Secondary Hypertension – Part 5 Of Links To And Excerpts From The 2018 European Guidelines For The Management Of Hypertension

I’ve divided these posts, my study notes on the European high blood pressure guidelines,  into several parts for ease of my review. Links to all my post on the 2018 European Hypertension Guidelines are in Additional Resources after this post.

The following are excerpts from the  Secondary Hypertension  section from the 2018 ESC/ESH Guidelines for the management of arterial hypertension [PubMed Abstract] [Full Text HTML] [Full Text PDF]. Eur Heart J. 2018 Sep 1;39(33):3021-3104. doi: 10.1093/eurheartj/ehy339:

Secondary Hypertension

Secondary hypertension is hypertension due to an identifiable cause, which may be treatable with an intervention specific to the cause. A high index of suspicion and early detection of secondary causes of hypertension are important because interventions may be curative, especially in younger patients [e.g. corrective surgery for aortic coarctation, renal angioplasty in younger patients with renal artery fibromuscular dysplasia, reversal of an endocrine cause of hypertension (e.g. by removal of an adrenal adenoma), or drug treatment of a monogenic disorder affecting a specific drug-sensitive ion channel (e.g. selective use of amiloride in Liddle’s syndrome)]. Interventions
that treat the cause of secondary hypertension later in life are less likely to be curative (i.e. remove the need for antihypertensive medication) because longstanding hypertension results in vascular and other organ damage that sustains the elevated BP, but intervention is still important because it will often result in much better BP control with less medication.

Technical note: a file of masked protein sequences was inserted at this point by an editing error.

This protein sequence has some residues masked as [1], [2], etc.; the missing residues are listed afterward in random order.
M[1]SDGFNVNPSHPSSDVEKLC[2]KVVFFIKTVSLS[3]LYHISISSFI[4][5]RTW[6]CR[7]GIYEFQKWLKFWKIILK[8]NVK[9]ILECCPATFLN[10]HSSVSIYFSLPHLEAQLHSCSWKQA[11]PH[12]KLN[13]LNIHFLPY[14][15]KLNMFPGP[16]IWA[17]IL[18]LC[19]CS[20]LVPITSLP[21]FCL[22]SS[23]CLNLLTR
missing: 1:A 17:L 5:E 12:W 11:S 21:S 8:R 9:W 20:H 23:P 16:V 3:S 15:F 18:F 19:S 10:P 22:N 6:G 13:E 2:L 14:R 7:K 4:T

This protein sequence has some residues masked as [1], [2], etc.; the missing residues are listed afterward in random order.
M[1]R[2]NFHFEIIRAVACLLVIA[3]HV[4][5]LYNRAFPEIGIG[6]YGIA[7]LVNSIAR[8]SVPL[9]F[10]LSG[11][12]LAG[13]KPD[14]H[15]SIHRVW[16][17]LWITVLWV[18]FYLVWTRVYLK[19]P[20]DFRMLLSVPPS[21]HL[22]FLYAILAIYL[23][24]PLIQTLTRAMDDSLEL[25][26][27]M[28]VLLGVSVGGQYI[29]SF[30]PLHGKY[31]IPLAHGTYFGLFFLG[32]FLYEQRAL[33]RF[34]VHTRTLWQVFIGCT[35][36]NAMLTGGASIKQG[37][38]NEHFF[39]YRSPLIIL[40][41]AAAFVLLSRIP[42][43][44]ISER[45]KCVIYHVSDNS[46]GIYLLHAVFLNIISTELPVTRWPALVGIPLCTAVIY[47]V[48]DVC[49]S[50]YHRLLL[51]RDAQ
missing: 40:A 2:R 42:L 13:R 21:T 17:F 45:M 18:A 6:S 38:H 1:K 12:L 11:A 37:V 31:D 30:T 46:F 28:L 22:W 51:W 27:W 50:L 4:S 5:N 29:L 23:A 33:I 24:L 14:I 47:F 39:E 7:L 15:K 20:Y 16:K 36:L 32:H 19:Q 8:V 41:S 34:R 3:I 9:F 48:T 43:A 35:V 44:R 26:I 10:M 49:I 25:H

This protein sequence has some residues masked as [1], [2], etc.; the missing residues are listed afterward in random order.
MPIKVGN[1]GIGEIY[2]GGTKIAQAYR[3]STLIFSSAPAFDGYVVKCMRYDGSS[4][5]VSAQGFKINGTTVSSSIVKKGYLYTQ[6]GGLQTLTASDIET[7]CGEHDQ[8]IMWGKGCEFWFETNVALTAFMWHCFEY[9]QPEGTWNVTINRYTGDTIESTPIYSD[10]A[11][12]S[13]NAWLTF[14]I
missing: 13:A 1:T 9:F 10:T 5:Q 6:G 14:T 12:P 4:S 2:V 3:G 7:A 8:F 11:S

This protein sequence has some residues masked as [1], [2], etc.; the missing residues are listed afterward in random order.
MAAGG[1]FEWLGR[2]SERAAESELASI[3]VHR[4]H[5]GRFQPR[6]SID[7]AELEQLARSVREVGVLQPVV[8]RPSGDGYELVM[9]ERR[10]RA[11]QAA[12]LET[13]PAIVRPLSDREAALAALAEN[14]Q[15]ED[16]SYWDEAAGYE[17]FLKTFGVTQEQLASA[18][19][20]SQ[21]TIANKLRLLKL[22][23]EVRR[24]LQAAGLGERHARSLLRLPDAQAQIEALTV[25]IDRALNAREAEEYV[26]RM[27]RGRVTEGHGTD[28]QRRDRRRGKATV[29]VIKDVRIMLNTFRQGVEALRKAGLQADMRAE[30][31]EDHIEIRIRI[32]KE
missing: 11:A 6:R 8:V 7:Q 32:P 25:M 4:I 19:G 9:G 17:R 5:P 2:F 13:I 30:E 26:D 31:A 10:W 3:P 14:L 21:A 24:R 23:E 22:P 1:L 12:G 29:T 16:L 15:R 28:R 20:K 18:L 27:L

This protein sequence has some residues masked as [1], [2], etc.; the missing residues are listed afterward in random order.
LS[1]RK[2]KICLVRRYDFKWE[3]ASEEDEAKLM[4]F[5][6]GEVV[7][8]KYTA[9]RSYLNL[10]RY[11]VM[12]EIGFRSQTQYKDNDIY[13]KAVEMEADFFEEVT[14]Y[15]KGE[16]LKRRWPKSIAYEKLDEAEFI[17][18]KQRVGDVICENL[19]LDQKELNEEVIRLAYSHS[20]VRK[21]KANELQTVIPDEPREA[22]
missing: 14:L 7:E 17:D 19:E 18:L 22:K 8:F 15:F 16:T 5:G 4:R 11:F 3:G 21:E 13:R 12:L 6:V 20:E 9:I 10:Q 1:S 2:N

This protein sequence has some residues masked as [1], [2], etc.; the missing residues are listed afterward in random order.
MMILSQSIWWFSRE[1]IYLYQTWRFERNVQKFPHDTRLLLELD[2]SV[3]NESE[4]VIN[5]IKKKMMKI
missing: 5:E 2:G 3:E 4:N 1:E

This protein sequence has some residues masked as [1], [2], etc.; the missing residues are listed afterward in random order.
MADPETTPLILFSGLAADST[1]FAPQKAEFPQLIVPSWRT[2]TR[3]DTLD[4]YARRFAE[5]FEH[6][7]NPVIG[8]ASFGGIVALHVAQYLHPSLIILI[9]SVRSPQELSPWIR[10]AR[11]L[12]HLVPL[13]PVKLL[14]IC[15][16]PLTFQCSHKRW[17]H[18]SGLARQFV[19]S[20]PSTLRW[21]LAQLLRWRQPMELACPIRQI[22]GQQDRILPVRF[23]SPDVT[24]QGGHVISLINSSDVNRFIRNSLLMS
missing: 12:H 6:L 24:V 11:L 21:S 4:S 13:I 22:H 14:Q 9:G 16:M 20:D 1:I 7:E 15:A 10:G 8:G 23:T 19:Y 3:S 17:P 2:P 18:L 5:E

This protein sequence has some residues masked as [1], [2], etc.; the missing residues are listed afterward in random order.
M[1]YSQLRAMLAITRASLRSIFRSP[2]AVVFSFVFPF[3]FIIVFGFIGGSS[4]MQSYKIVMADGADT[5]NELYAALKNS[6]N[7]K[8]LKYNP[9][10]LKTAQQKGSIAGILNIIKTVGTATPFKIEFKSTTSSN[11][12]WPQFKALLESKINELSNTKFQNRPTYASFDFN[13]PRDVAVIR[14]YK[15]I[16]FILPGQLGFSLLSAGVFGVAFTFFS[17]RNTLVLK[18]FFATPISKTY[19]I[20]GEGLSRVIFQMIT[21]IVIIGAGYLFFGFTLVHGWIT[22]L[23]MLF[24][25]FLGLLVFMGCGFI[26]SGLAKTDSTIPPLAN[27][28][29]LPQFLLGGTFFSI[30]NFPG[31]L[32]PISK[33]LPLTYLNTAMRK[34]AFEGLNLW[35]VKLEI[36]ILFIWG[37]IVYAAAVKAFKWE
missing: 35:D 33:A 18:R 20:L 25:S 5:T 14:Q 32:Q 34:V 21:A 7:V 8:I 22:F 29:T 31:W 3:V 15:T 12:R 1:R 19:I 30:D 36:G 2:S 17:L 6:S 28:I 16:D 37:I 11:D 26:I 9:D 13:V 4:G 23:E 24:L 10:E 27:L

The prevalence of secondary hypertension is reported to be
5–15%396 of people with hypertension. Screening all hypertensive patients for secondary hypertension is not feasible or cost-effective; however, there are some general patient characteristics that suggest those more likely to have secondary hypertension and in whom screening should be considered after confirming that BP is elevated with ABPM (Table 25).

It is beyond the scope of these Guidelines to describe the detailed
clinical management of specific causes of secondary hypertension. However, the commoner causes of secondary hypertension, clinical history, and screening tests are described in Table 26, and the typical age distribution of these causes of secondary hypertension is shown in Table 27. Review of these tables demonstrates that most screening can be undertaken with blood and urine tests, abdominal ultrasound, and echocardiography

Review of these tables [above] demonstrates that most screening can be undertaken with blood and urine tests, abdominal ultrasound, and echocardiography. Referral to a specialist centre is recommended for additional investigations to confirm a suspected diagnosis of secondary hypertension and for clinical management.

Other causes of secondary hypertension due to drugs and substances, and rarer monogenic causes, are described below and are summarized in Tables 28 and 29.


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